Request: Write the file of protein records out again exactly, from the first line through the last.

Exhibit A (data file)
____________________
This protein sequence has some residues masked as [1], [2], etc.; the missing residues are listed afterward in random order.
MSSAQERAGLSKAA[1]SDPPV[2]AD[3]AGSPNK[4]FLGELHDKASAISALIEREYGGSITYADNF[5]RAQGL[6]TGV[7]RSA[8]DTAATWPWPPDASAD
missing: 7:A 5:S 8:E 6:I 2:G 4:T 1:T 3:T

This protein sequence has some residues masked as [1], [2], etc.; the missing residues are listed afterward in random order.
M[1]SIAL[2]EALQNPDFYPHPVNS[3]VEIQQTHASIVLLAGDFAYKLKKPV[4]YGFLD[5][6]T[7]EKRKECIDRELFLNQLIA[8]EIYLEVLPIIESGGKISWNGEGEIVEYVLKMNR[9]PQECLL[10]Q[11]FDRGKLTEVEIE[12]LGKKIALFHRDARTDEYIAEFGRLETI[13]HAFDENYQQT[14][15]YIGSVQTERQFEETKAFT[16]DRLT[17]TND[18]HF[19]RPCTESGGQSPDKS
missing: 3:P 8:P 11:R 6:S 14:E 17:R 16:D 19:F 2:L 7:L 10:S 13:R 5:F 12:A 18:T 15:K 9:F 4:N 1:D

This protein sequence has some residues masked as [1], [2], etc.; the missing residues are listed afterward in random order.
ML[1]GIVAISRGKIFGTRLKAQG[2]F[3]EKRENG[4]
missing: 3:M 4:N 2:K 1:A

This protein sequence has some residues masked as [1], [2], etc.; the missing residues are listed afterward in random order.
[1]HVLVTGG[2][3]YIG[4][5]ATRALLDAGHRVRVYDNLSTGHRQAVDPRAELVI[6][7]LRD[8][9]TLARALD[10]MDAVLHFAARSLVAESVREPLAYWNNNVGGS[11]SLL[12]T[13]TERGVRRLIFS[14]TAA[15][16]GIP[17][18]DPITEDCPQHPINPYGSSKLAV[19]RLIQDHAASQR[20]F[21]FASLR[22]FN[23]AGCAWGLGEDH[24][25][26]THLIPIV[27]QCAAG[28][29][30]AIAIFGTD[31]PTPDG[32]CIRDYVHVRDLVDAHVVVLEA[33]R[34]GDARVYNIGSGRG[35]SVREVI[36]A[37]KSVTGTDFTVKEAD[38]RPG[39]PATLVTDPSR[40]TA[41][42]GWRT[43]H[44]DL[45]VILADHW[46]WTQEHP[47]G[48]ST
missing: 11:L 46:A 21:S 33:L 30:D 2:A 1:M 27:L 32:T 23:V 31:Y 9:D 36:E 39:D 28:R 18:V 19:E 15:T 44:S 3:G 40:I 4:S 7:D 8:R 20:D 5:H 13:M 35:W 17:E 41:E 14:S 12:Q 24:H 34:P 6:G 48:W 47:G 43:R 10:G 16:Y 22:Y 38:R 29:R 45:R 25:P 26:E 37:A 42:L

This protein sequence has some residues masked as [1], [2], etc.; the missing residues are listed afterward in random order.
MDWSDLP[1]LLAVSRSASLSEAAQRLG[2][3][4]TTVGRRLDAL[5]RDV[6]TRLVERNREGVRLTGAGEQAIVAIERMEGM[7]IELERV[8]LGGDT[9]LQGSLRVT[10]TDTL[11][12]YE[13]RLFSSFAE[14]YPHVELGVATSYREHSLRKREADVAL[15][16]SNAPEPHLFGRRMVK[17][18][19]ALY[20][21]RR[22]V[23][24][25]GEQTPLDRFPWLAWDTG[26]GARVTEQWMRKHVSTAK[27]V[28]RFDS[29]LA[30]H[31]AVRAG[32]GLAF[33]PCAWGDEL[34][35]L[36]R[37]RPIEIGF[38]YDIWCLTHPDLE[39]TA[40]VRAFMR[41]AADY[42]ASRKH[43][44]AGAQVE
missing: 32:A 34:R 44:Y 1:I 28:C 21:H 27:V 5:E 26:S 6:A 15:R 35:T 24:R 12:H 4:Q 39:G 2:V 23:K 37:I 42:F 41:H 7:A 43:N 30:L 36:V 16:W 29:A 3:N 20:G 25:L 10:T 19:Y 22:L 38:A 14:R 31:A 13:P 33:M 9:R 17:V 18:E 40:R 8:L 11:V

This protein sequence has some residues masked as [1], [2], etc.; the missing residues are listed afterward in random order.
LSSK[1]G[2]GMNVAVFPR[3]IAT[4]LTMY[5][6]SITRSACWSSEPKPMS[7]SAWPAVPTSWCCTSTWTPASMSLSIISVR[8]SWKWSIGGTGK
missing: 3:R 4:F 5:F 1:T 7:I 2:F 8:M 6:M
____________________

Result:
This protein sequence has some residues masked as [1], [2], etc.; the missing residues are listed afterward in random order.
MSSAQERAGLSKAA[1]SDPPV[2]AD[3]AGSPNK[4]FLGELHDKASAISALIEREYGGSITYADNF[5]RAQGL[6]TGV[7]RSA[8]DTAATWPWPPDASAD
missing: 7:A 5:S 8:E 6:I 2:G 4:T 1:T 3:T

This protein sequence has some residues masked as [1], [2], etc.; the missing residues are listed afterward in random order.
M[1]SIAL[2]EALQNPDFYPHPVNS[3]VEIQQTHASIVLLAGDFAYKLKKPV[4]YGFLD[5][6]T[7]EKRKECIDRELFLNQLIA[8]EIYLEVLPIIESGGKISWNGEGEIVEYVLKMNR[9]PQECLL[10]Q[11]FDRGKLTEVEIE[12]LGKKIALFHRDARTDEYIAEFGRLETI[13]HAFDENYQQT[14][15]YIGSVQTERQFEETKAFT[16]DRLT[17]TND[18]HF[19]RPCTESGGQSPDKS
missing: 3:P 8:P 11:R 6:S 14:E 17:R 16:D 19:F 2:L 7:L 10:S 13:R 5:F 12:A 18:T 15:K 9:F 4:N 1:D

This protein sequence has some residues masked as [1], [2], etc.; the missing residues are listed afterward in random order.
ML[1]GIVAISRGKIFGTRLKAQG[2]F[3]EKRENG[4]
missing: 3:M 4:N 2:K 1:A

This protein sequence has some residues masked as [1], [2], etc.; the missing residues are listed afterward in random order.
[1]HVLVTGG[2][3]YIG[4][5]ATRALLDAGHRVRVYDNLSTGHRQAVDPRAELVI[6][7]LRD[8][9]TLARALD[10]MDAVLHFAARSLVAESVREPLAYWNNNVGGS[11]SLL[12]T[13]TERGVRRLIFS[14]TAA[15][16]GIP[17][18]DPITEDCPQHPINPYGSSKLAV[19]RLIQDHAASQR[20]F[21]FASLR[22]FN[23]AGCAWGLGEDH[24][25][26]THLIPIV[27]QCAAG[28][29][30]AIAIFGTD[31]PTPDG[32]CIRDYVHVRDLVDAHVVVLEA[33]R[34]GDARVYNIGSGRG[35]SVREVI[36]A[37]KSVTGTDFTVKEAD[38]RPG[39]PATLVTDPSR[40]TA[41][42]GWRT[43]H[44]DL[45]VILADHW[46]WTQEHP[47]G[48]ST
missing: 11:L 46:A 21:S 33:L 30:D 2:A 1:M 27:L 32:T 23:V 31:Y 9:D 36:E 39:D 28:R 18:V 19:E 15:T 44:S 3:G 40:I 4:S 7:D 8:R 20:D 5:H 13:M 35:W 17:E 41:E 14:S 12:Q 24:H 34:P 6:G 48:W 47:G 43:R 10:G 16:Y 22:Y 38:R 29:R 45:R 25:P 26:E 37:A 42:L

This protein sequence has some residues masked as [1], [2], etc.; the missing residues are listed afterward in random order.
MDWSDLP[1]LLAVSRSASLSEAAQRLG[2][3][4]TTVGRRLDAL[5]RDV[6]TRLVERNREGVRLTGAGEQAIVAIERMEGM[7]IELERV[8]LGGDT[9]LQGSLRVT[10]TDTL[11][12]YE[13]RLFSSFAE[14]YPHVELGVATSYREHSLRKREADVAL[15][16]SNAPEPHLFGRRMVK[17][18][19]ALY[20][21]RR[22]V[23][24][25]GEQTPLDRFPWLAWDTG[26]GARVTEQWMRKHVSTAK[27]V[28]RFDS[29]LA[30]H[31]AVRAG[32]GLAF[33]PCAWGDEL[34][35]L[36]R[37]RPIEIGF[38]YDIWCLTHPDLE[39]TA[40]VRAFMR[41]AADY[42]ASRKH[43][44]AGAQVE
missing: 32:A 34:R 44:Y 1:I 28:C 21:H 27:V 5:E 26:S 6:A 15:R 35:T 24:R 12:H 4:Q 39:G 2:V 23:K 37:I 42:F 41:H 7:A 43:N 30:L 36:V 16:W 29:A 3:N 20:G 25:L 10:T 19:Y 22:L 38:A 14:R 31:A 13:P 33:M 9:R 17:V 18:E 40:R 8:L 11:V

This protein sequence has some residues masked as [1], [2], etc.; the missing residues are listed afterward in random order.
LSSK[1]G[2]GMNVAVFPR[3]IAT[4]LTMY[5][6]SITRSACWSSEPKPMS[7]SAWPAVPTSWCCTSTWTPASMSLSIISVR[8]SWKWSIGGTGK
missing: 3:R 4:F 5:F 1:T 7:I 2:F 8:M 6:M